Local residents enjoying the Rotary Splash Park and other Rotary Club of Invermere led projects around town may be on candid camera from above this summer, with Invermere council having approved a request from the club to use a drone for aerial photography.
The request came from Rotary member Bruce MacLaughlin during council’s Tuesday, October 10th meeting, and outlined that the club has hired local aerial photographer Bonnie Lou Ferris to use a drone to capture images of the splash park, Mt. Nelson Athletic Park, the Rotary ball diamonds and other places the club has had a hand in creating, to be used by the club for marketing purposes.
Councillor Greg Anderson asked if the Rotary Club and Ms. Ferris are aware of the many regulations and restrictions surrounding drone use.
Invermere chief administrative officer Chris Prosser replied that although Transport Canada’s regulations surrounding drones are constantly changing, Ms. Ferris has the necessary permit, license and approvals from Transport Canada, and as such is likely aware of all the rules.
Council members unanimously supported the request.
A proposed zoning bylaw amendment concerning Invermere resident Bob Nemeth came forward during the October 10th meeting.
Mr. Nemeth has a duplex, which at the time it was built was allowed under the R1 zoning covering his land. However subsequent changes in uses permitted under Invermere zoning bylaws means that a duplex is no longer allowed on R1 zoned land, leaving his property with the technical status of “legal non-conforming” (that is, it is completely legal despite not conforming to current zoning regulations).
The status, however, comes with some strict requirements, including that Mr. Nemeth can’t subdivide his property, and that if more than 75 per cent of his duplex is damaged, he can’t simply repair it to its former state, but must rebuild in a way that meets the new code.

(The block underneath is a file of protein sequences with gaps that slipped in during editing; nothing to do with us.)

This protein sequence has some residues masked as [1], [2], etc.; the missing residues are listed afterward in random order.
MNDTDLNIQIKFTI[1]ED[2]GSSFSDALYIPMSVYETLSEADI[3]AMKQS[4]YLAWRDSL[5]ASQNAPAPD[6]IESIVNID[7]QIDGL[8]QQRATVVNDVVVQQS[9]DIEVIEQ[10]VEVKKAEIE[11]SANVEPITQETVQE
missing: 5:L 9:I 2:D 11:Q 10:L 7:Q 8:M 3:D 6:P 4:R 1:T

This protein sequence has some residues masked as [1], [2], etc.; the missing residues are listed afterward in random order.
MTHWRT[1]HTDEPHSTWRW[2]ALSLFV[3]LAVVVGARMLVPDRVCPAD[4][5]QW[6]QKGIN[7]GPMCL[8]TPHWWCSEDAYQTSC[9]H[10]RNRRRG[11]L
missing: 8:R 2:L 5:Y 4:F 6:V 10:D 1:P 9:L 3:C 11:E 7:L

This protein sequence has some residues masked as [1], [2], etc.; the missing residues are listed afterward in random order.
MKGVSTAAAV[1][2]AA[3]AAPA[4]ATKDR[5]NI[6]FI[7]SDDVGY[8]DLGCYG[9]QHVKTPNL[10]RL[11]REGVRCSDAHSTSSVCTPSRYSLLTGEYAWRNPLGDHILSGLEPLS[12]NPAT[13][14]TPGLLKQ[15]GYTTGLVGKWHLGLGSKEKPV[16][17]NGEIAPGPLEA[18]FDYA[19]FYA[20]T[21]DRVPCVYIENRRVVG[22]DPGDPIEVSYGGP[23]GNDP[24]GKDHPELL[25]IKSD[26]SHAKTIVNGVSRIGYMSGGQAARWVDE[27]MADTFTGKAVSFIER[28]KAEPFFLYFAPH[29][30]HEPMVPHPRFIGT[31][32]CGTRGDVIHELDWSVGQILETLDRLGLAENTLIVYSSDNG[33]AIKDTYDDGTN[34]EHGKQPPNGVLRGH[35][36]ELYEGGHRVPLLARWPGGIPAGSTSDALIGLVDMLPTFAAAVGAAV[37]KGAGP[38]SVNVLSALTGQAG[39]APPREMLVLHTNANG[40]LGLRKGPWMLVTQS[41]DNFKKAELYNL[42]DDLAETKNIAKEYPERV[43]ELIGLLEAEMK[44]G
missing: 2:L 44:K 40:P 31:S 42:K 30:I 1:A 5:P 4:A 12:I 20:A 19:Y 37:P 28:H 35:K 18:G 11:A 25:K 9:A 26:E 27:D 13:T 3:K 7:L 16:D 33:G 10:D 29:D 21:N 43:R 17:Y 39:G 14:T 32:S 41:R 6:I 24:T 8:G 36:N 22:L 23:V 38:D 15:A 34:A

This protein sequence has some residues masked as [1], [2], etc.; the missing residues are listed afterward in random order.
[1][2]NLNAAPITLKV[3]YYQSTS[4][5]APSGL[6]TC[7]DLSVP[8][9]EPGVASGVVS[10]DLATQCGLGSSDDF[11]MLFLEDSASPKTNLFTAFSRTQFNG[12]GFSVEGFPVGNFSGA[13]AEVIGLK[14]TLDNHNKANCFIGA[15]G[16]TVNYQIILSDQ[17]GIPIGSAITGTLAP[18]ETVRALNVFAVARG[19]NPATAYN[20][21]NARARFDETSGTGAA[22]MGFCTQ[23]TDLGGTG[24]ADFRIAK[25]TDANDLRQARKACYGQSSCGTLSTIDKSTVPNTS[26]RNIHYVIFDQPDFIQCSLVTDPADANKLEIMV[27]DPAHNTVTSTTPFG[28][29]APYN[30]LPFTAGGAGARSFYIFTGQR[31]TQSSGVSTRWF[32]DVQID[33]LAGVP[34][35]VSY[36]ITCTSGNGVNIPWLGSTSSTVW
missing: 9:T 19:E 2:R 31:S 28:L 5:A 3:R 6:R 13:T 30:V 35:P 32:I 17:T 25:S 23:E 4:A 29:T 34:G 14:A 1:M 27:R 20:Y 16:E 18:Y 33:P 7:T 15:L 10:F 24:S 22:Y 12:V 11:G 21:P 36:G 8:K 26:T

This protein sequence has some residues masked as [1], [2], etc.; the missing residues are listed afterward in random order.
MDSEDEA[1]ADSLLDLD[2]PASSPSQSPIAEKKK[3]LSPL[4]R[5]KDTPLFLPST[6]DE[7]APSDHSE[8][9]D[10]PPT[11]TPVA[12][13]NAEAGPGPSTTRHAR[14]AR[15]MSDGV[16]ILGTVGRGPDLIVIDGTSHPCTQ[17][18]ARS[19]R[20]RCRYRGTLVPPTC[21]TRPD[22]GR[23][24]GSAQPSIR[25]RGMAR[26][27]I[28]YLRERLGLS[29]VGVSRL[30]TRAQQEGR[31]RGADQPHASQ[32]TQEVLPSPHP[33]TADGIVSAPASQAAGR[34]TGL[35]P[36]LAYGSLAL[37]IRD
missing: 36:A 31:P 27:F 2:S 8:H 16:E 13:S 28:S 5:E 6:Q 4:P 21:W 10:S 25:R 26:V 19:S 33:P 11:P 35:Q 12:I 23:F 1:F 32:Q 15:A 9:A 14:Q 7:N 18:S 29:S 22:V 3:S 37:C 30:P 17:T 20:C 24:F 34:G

Mr. Nemeth, concerned about the effect these requirements have on the value of his house, is seeking to have zoning changed from R1 (single family residential) to R2 (low density multi family residential), which would make his duplex “legal conforming.”
“It seems there’s some fairness (in the request), we should follow through and see what the public and neighbours think,” said Mr. Anderson.
Council gave the proposed amendment first and second reading and will hold a public hearing on the issue in the near future.
During the public question period at the end of the meeting, council was asked, now that a portion of the Westside Legacy Trail is open for use, how the public is supposed to safely get from current end of Invermere’s paved trail system, at the entrance of the CastleRock subdivision, to the official start of the trail, nearly a kilometre further south, without having to walk or cycle right on Westside Road.
“That’s the $800,000 question,” responded councillor Justin Atterbury.
The stretch of Westside Road between CastleRock (and indeed further north, right into town at Westside Park) and the start of the trail has previously been pointed out as being in relatively poor conditions, and having excessively speedy traffic, and minimal shoulders, and consequently not being particularly safe for pedestrians or cyclists.